With the aid a sharp scalpel however I managed it and without slicing my fingers. Bonus!
I did cheat a little however by using an old soldering iron to melt away the excess plastic left by the scalpel and form a flat surface.
Next the new socket was glued into place and the knuckle coupler pushed in. It fitted without problem and looked great.
Tip: the couplers are delicate, tiny and easily lost (my carpet has eaten two them so far). The springs in them also have a habit of pinging out. When doing this I now work on a sheet of A3 white paper so they can be seen if dropped and use a cocktail stick, inserted into the knuckle, to press them home.
With the socket and knuckle in place I reattached the wheels and gave it a run around my track.
One of the challenges of couplers is getting the protruding distance right.
They need to poke out just past the buffers but go to far and you’ll have an unsightly gap between rolling stock and if there’s too little space the cars may bump into each other when going around corners. And not only can they bump into each other but the buffers can become entangled (the dreaded buffer lock) as one slips over and behind the one in front. They can’t come apart and can’t straighten up after the curve resulting in derailments.
A rule of thumb is that the rear face of the coupler needs to align with an imaginary line drawn between the front faces of the buffers to manage curves. I didn’t need to worry about this but Dapol helpfully provide a little jig to assist with this as part of their conversion kit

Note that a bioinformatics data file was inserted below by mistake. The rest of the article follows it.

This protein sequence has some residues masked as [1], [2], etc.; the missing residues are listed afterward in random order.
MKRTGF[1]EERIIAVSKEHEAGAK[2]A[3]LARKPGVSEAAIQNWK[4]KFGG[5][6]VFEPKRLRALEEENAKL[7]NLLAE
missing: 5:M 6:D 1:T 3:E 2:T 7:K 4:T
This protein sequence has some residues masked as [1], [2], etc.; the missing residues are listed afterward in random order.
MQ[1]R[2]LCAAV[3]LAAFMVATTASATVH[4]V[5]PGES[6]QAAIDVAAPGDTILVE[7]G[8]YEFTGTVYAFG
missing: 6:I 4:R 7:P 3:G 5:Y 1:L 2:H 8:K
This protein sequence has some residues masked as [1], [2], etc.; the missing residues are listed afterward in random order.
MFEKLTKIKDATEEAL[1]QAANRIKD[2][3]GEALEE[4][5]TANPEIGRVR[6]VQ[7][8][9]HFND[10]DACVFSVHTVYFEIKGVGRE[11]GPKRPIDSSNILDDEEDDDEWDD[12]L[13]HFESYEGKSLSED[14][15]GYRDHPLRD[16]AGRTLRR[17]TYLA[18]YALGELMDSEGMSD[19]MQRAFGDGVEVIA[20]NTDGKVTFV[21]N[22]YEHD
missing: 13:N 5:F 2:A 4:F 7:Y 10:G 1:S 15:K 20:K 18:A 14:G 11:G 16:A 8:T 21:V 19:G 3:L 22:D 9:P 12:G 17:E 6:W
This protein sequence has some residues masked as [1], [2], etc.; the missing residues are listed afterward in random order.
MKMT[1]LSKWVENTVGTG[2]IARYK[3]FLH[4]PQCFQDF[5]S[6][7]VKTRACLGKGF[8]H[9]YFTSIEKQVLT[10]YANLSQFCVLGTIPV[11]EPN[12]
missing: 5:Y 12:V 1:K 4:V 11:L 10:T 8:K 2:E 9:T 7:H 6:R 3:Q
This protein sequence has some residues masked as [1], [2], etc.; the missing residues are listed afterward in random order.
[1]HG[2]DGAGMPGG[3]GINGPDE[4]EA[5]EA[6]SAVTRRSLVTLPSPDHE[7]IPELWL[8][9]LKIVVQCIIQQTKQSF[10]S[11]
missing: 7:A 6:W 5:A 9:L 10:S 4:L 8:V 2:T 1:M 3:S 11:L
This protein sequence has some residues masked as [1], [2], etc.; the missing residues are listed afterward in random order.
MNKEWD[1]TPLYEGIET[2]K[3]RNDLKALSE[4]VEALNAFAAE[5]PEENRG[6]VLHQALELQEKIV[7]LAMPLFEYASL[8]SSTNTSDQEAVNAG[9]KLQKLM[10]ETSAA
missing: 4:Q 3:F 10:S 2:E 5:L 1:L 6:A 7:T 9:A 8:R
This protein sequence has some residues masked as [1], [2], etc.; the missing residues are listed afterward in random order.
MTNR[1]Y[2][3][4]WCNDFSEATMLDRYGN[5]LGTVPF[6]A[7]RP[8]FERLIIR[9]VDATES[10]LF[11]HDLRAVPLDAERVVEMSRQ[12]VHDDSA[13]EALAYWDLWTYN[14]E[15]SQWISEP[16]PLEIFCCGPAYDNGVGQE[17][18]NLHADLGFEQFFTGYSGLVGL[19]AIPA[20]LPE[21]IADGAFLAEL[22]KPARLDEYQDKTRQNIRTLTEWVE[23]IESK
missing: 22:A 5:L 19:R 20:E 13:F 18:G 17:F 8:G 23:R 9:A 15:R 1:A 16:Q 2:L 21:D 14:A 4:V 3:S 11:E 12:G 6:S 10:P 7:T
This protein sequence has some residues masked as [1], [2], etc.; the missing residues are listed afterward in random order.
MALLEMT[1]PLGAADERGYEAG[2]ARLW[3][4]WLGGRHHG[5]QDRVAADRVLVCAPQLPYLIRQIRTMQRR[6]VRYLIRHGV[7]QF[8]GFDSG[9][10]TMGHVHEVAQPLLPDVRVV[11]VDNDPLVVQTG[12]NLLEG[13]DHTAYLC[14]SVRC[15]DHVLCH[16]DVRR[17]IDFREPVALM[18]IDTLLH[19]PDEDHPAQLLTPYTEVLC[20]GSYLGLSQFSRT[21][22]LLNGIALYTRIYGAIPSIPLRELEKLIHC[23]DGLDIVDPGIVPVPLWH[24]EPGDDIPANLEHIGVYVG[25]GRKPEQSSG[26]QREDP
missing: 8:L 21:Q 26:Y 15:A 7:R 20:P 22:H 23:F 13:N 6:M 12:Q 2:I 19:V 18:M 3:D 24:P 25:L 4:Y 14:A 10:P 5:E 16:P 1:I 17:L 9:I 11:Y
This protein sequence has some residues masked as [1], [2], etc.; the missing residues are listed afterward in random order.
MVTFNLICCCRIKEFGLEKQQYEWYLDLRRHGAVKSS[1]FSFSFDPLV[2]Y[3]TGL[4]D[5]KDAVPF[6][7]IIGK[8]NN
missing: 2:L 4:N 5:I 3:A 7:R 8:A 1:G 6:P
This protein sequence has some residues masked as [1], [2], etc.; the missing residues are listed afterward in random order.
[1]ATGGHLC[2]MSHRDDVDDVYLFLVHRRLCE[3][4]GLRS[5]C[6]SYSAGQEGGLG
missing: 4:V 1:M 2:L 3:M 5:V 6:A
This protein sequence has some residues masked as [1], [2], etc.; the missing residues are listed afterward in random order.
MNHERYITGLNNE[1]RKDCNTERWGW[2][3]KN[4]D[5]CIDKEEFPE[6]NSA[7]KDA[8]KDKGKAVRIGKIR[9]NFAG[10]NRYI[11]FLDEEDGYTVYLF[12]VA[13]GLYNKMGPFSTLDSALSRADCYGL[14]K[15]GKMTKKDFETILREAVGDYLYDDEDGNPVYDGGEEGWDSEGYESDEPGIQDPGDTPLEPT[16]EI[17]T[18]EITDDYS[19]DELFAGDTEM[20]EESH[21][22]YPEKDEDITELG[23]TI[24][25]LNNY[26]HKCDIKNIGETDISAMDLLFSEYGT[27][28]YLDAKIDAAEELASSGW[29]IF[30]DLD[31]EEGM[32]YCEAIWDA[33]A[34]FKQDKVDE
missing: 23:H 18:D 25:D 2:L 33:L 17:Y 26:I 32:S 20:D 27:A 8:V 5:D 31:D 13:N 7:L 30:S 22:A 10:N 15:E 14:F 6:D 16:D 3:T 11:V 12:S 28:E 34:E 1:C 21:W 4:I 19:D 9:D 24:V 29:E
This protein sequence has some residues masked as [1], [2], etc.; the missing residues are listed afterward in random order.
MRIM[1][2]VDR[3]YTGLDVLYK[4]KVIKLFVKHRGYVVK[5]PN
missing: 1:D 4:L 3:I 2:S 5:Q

Thankfully on mine the distance between the guard van and the locos and other wagons I have that are already fitted knuckle couplers was sufficient and the coupling worked a treat on both the straights and around the curves during the testing. If yours don’t, Dapol offer couplers with different shank lengths — the section of the coupler between the socket and knuckle itself —giving more space between the cars.
With the coupling fitted and tested I set about some other minor repairs to the rest of the unit.
The corner pillars of the box had broken and this was just a case of applying some glue and repositioning them.
I also took the opportunity to swap out the somewhat unrealistic solid metal wheels with spoked variety — Peco NR-101’s — more befitting the era I’m currently modelling.
I did this for the improved look but also so that when I fit the neodymium magnets in the track bed for hand-of-God free uncoupling and push shunting the plastic wheels won’t get pulled by the magnetic field and cause the wagons and cars to cartwheel off the track, as can happen with metal wheels. (I’ll cover this in a future article).
The end result looks much better and with its new couplers it looks the part. Once the rest of the fleet has had their couplers swapped too my trains will look very credible.
Next, I’ll place an N scale guard I’ve made from Daz clay in the van, add a breaking wheel and weather the outside but I’ll wait for a rainy day to do that. I wonder what memories that day will bring?